'Melodrama' is often used by me and by most theatregoers as a pejorative term. Today the word suggests a form of drama that relies on over-intense emotions, improbable plots and thinly drawn characters. But in the 19th century and the early part of the 20th, melodrama was the most popular theatrical genre, until cinema came along, followed by television. On the stage, the goal became drama rather than melodrama, which migrated to the screen. Eugene O'Neill seems to me to combine the two genres while Tennessee Williams can be seen as the last outstanding melodramatic playwright.
The House That Will Not Stand is a new American play by Marcus Gardley, staged at the Tricycle in a typical piece of bold and innovative programming by its director Indu Rubasingham. The risk she has taken in putting on an unknown play about women in New Orleans in 1836 pays off brilliantly. There are all kinds of good things to say about this production, but the one that intrigues me is the way it uses the cliches of 19th century melodrama to tell a story and make it come alive.
The idea of a house full of women and a dominant widow controlling her daughters carries echoes of Lorca's House of Bernarda Alba, and the name of the dead father is Albans, reinforcing the connection. But this is far from being a new version of Lorca; its theme is the complexity of race, gender, colour and class in America in the days before black/white became a binary social division. The play is set among the mixed-race free Creole elite in the years when Louisiana was still being absorbed into the United States, and most blacks were still slaves.
The tripartite racial system -- with similarities to the longstanding structure in apartheid South Africa between blacks, whites and coloureds -- allowed a white man to take a Creole woman as his common-law wife who became 'placée' in the jargon of the time. Lazare Albans' widow is determined that her daughters should not follow this path, although it has provided her with economic security. The insecurity and rivalry facing her daughters is compounded by their different skin colours. One is dark, one is light-skinned and the third somewhere in between.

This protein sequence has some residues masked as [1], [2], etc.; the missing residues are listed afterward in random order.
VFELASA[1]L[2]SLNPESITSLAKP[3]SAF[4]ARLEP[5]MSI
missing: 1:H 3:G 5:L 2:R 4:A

One of the delights of the play is seeing Tanya Moodie on stage again after her wonderful performance earlier this year in Lynn Nottage's Intimate Apparel. Here she plays Makeda, the enslaved house servant who dreams of her freedom, and once again she becomes the focal point of the action. While some of the other acting in this production is a little over-emphatic, Moodie is a exceptionally gifted and subtle actor who relies on understatement -- a tiny pause, a raised eyebrow, a moue of the head to achieve her effects.
I was a little confused in the first act by the mixture of genres. There is plenty of comedy and raw emotion, some of it a little over the top. The language is mostly strictly in period, and the writing style is rich and redolent of O'Neill's purple passages. In fact Gardley seems to have deliberately set out to use the melodramatic conventions of 1830s theatre and shape them. There's a disputed inheritance, a half-mad aunt locked in an upper room, a mysterious romantic suitor, a sister bound and gagged by her siblings, a dead body, a hoard of jewels, a hint of poisoning, a voodoo incantation and a ghost. By the second act it all starts to fall into place, and the heightened emotions seem just right.
The only thing this production with its spare design doesn't quite conjure up the atmosphere of the deep South. The sweaty over-ripeness of the Mississipi delta and New Orleans with its heat aren't as palpable as they might be. But the strongly written characters and the subtle way in which the writing exposes their choices easily makes up for this. It's a play that speaks volumes to an audience of black heritage in just the same way as Lynn Nottage's writing does, delving into a particular historical moment and making the people trapped in it seem universal. Melodrama or not, it clicks into top gear.